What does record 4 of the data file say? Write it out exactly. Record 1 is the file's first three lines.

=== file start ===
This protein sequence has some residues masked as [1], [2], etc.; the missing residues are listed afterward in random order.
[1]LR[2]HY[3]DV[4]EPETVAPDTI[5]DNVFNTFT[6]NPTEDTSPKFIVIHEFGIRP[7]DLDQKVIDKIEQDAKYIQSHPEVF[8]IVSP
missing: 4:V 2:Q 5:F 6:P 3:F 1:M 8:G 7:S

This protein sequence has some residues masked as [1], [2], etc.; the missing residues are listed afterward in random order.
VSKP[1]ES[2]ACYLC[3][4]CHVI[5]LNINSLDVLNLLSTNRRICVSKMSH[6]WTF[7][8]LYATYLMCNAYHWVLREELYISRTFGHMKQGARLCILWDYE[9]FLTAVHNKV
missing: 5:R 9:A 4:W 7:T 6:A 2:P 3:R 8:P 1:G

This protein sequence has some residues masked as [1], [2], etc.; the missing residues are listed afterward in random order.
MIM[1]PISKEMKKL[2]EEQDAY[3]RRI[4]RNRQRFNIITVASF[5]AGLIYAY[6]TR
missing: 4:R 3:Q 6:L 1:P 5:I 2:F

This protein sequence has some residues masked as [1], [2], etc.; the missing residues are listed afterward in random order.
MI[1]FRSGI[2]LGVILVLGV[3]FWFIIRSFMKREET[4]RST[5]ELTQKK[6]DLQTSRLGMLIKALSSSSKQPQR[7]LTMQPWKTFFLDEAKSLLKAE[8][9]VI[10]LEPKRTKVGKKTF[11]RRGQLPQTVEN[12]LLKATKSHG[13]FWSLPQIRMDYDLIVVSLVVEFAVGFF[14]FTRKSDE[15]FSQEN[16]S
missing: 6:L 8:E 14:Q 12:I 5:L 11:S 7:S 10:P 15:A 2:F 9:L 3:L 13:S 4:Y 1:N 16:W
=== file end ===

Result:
This protein sequence has some residues masked as [1], [2], etc.; the missing residues are listed afterward in random order.
MI[1]FRSGI[2]LGVILVLGV[3]FWFIIRSFMKREET[4]RST[5]ELTQKK[6]DLQTSRLGMLIKALSSSSKQPQR[7]LTMQPWKTFFLDEAKSLLKAE[8][9]VI[10]LEPKRTKVGKKTF[11]RRGQLPQTVEN[12]LLKATKSHG[13]FWSLPQIRMDYDLIVVSLVVEFAVGFF[14]FTRKSDE[15]FSQEN[16]S
missing: 6:L 8:E 14:Q 12:I 5:L 11:S 7:S 10:P 15:A 2:F 9:L 3:L 13:S 4:Y 1:N 16:W